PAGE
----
Save up to £800 a year on your commute
Millions of us get into our cars every day and drive to work but with soaring petrol prices, and the rising costs of living, this is costing a fortune.
Drivers travelling alone spend an extra £1,017 a year, compared to those travelling with two or more passengers, according to Halifax, and every day there are 10 million empty seats on our roads.
At the same time, the cost of train travel has become cripplingly expensive for commuters. And with regulated fares set to increase by 3% to 5% above inflation each year until 2014 it’s about to get a lot worse.
One way you can cut the cost of travelling is by joining a car-sharing scheme.
This works by joining up with people who live or work near each other and make the same journey. By sharing the journey with someone else you will be saving money, as you will split petrol costs. You’ll also help to reduce the number of cars on the road.
How much can I save?
According to the UK’s largest car-sharing scheme Liftshare, the average car sharer can save around £800 a year. However, it can be even more depending on the length of the journey, what type of car you’ve got and the number of passengers.
For example, if you travel 30 miles a day and have a large-sized car (two-litre car engine) and you share with one other person, you can save £955.30 a year. If you share with four other people this amount rises to £1,528.48.
You can make savings on small journeys as well. If you drive 20 miles once a week and share with four other people, you’ll save £203.80 over the year.
Where can I find a car-share scheme in my area?
There are several car-sharing companies in the UK, but Liftshare (liftshare.com/uk/) and National Car Share (nationalcarshare.co.uk) are the most established sites. Liftshare, for example, has around 470,000 members. It’s free to join and you simply put in your postcode and you’ll be matched up with potential car sharers in your area.
Village car-share (villagacarshare.com), sister site of liftshare.com, is designed specifically for people living in rural communities.
You can also use Carplus (carplus.org.uk), which is a database of car sharing schemes throughout the UK. Once you’ve put in your details it will show you all the available journeys in your area.
How do they work?
Once you join a scheme you’ll be given a member log on or a member’s card. Before you meet up with your fellow car sharer speak to them on the phone and ask for details of their membership so you can check these on the website. When you meet them for the first time make sure it’s in a well-lit area and check the registration number on the car. This should tally up with the information you’ve been given beforehand and you should also ask to see the driver’s licence.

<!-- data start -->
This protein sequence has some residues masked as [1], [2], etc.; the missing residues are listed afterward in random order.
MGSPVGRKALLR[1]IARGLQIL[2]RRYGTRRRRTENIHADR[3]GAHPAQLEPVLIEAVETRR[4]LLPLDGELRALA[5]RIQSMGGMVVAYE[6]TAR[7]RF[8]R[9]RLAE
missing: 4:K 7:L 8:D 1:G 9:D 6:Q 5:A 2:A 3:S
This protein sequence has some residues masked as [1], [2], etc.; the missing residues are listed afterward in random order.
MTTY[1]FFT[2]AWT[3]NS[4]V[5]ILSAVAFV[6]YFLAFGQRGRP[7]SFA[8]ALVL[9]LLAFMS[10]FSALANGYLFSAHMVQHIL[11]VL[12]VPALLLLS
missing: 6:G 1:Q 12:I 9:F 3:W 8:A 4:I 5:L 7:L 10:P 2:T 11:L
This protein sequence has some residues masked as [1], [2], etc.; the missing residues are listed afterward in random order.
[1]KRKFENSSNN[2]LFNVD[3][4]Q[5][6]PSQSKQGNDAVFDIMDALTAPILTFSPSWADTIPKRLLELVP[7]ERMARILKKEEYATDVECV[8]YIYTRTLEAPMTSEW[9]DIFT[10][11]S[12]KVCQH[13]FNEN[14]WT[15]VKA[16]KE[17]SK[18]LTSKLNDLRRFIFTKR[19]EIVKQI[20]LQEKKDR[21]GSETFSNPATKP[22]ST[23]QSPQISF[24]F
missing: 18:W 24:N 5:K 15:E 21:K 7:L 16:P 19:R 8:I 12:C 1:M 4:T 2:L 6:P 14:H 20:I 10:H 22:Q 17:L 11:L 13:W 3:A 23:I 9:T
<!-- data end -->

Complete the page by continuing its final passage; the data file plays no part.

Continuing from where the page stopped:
What about the costs?
How to split the driving costs is left up to the individual but most car-sharing schemes recommend drivers and passengers split them equally. Most websites will let you put in the start and end point of your journey, plus details about the type of car travelling in (cost of car, MOT details, date of last service), and will give you an estimate of how much the journey will cost. You can then show this to your passengers and split the costs.
Are there any other benefits of car sharing?
There are also other social benefits to car sharing. You’ll be able to meet new people in your neighbourhood and it’s a good way for people living in rural areas to get to know their neighbours. Be aware though you are sharing a car with someone else so make sure you’re not eating smelly food or putting on loud music or you might not be asked to car share again.
An increase in the general level of prices that persists over a period of time. The inflation rate is a measure of the average change over a period, usually 12 months. If inflation is up 4%, this means the price of products and services is 4% higher than a year earlier, requiring we spend and extra 4% to buy the same things we bought 12 months ago and that any savings and investments must generate 4% (after any taxes) to keep pace with inflation. Since 2003, the Bank of England has used the consumer prices index (CPI) as its official measure of inflation (see also retail prices index).